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Kubernetes jobs


Kubernetes has the concept of jobs. Kubernetes Jobs are created to run pods for a short period of time, to complete a task; as opposed to other objects in Kubernetes like Replicasets, Replication Controllers, and Daemonesets, which run pods continuously.


You can use a Kubernetes Job to run batch processes, ETL jobs, sending emails, scanning database keys, etc. Follow the guide on writing a job spec.

This example Job will start a busybox container that executes a bunch of shell commands.


apiVersion: batch/v1
kind: Job
  name: job1
        - name: job
          image: busybox
            - /bin/sh
            - -c
            - date; echo sleeping....; sleep 90s; echo exiting...; date
      restartPolicy: Never
      ttlSecondsAfterFinished: 100

Deploying a job to your Namespace

You need a yaml file to define your job. You can either create your own, or copy and tweak the above example, then deploy it as usual:

  kubectl apply -f [file-name].yaml --namespace [your namespace]

Verify the job is created:

  kubectl get job --namespace [your namespace]

Clean up finished jobs

When a Job completes Pods created by the Job are not deleted. Finished Jobs are usually no longer needed in the system. Use the TTL mechanism for Jobs by settting ttlSecondsAfterFinished, so that a Job can be cleaned up automatically some time after it finishes.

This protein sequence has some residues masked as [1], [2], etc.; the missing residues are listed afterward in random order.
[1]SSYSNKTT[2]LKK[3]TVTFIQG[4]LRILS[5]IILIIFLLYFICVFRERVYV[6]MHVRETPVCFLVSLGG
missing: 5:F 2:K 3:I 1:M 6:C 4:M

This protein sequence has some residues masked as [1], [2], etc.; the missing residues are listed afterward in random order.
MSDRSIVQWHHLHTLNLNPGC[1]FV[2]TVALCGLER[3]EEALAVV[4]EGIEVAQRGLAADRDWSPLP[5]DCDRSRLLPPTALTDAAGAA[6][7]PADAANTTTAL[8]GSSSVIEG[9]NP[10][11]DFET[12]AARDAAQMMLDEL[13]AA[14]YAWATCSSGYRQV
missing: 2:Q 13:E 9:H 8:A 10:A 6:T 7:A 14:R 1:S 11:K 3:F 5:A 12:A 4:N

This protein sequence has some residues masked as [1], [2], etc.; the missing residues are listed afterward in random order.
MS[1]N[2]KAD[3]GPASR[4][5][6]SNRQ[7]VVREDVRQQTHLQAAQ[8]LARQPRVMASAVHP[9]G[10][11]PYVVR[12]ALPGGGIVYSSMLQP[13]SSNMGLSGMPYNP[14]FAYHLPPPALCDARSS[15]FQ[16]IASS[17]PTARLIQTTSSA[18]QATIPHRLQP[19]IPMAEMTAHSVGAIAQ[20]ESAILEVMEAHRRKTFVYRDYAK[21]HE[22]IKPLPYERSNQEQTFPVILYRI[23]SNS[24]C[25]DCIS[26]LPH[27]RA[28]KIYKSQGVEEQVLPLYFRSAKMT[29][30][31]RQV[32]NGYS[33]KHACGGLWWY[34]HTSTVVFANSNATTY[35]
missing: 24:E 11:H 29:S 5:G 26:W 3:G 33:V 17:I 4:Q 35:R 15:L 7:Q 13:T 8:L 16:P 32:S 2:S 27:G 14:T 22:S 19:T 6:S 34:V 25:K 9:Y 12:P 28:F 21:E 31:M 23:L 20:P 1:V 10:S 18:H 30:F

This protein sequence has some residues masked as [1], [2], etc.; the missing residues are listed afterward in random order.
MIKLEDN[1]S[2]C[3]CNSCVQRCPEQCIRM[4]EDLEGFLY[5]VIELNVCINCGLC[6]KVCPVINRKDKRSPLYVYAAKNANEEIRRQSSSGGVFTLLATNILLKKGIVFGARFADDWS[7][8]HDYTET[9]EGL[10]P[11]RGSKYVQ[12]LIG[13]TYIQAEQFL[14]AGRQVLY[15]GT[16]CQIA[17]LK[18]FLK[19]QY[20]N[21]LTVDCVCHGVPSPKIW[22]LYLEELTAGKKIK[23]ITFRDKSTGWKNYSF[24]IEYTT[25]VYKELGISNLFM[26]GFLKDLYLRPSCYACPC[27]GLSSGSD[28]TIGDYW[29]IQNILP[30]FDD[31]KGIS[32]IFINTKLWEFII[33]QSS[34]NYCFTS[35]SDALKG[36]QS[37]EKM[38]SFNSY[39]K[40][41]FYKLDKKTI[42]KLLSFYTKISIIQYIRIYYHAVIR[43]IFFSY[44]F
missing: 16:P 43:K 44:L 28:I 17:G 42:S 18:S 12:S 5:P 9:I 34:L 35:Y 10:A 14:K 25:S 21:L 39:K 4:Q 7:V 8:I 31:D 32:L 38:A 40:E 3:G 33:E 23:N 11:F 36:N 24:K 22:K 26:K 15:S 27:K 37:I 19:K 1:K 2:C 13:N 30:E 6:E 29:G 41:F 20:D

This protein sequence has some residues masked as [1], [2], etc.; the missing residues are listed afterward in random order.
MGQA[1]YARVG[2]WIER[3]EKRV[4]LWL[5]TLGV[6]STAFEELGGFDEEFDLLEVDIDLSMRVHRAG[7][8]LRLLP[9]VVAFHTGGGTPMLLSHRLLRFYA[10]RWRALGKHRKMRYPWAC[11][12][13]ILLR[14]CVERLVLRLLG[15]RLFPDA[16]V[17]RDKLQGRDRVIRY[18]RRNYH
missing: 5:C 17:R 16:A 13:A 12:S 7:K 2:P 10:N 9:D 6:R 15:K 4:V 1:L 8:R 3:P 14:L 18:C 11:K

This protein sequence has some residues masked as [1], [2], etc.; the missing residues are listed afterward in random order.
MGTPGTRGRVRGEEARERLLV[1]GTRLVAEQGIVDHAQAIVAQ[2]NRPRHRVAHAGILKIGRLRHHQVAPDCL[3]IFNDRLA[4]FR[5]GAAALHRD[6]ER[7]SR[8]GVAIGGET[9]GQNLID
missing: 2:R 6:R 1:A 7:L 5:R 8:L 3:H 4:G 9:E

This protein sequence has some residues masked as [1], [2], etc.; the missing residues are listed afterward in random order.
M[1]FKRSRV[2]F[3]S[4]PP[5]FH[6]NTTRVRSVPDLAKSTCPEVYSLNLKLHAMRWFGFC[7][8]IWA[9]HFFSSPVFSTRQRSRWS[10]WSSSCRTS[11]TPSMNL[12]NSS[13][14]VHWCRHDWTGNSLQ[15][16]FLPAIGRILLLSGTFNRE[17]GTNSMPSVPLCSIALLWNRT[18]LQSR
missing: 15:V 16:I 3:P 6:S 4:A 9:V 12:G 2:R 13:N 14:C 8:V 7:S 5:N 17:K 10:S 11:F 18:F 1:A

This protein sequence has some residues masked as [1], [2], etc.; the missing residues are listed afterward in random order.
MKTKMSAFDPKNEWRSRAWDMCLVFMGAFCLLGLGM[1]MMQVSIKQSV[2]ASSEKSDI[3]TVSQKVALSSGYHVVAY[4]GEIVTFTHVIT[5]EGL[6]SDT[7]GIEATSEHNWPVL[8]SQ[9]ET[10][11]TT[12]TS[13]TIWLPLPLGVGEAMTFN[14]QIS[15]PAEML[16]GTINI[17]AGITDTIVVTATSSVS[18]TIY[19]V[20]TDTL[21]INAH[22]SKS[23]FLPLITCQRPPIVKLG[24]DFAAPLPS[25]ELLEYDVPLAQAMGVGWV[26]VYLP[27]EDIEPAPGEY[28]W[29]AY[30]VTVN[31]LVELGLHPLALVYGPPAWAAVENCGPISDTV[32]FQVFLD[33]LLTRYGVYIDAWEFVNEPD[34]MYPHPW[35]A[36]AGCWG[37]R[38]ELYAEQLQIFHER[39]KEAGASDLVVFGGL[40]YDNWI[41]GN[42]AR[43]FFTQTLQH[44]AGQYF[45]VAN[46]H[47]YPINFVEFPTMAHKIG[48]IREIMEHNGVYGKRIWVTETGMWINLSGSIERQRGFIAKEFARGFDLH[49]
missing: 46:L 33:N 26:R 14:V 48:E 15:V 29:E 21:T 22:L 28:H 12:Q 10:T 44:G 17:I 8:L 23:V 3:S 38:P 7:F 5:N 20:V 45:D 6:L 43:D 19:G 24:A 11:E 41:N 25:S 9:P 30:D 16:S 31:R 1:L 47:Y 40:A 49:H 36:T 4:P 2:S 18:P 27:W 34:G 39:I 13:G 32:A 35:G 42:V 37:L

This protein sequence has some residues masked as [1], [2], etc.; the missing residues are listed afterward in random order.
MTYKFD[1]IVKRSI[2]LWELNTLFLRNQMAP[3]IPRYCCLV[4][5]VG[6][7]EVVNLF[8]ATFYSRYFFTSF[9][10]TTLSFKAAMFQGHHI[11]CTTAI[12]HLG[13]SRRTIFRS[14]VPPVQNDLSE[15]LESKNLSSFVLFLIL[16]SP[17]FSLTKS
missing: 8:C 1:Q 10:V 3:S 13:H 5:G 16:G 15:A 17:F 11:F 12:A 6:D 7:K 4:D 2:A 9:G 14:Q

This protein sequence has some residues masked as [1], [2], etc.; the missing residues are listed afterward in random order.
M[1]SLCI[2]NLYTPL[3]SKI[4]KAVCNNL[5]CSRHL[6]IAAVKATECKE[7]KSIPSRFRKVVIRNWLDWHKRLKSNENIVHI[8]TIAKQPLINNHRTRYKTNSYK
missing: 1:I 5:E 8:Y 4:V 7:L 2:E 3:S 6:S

The Cloud Platform has this delete-completed-jobs concourse pipleline which will clean up any completed jobs which do not have ttlSecondsAfterFinished define. Deleting a completed Job will clean up any Pods it created. You can still see the logs of the deleted Pods in kibana

Note: Kubernetes uses UTC exclusively. Make sure you take that into account when you’re creating your schedule or setting up ttlSecondsAfterFinished.

This page was last reviewed on 13 September 2021. It needs to be reviewed again on 13 December 2021 .
This page was set to be reviewed before 13 December 2021. This might mean the content is out of date.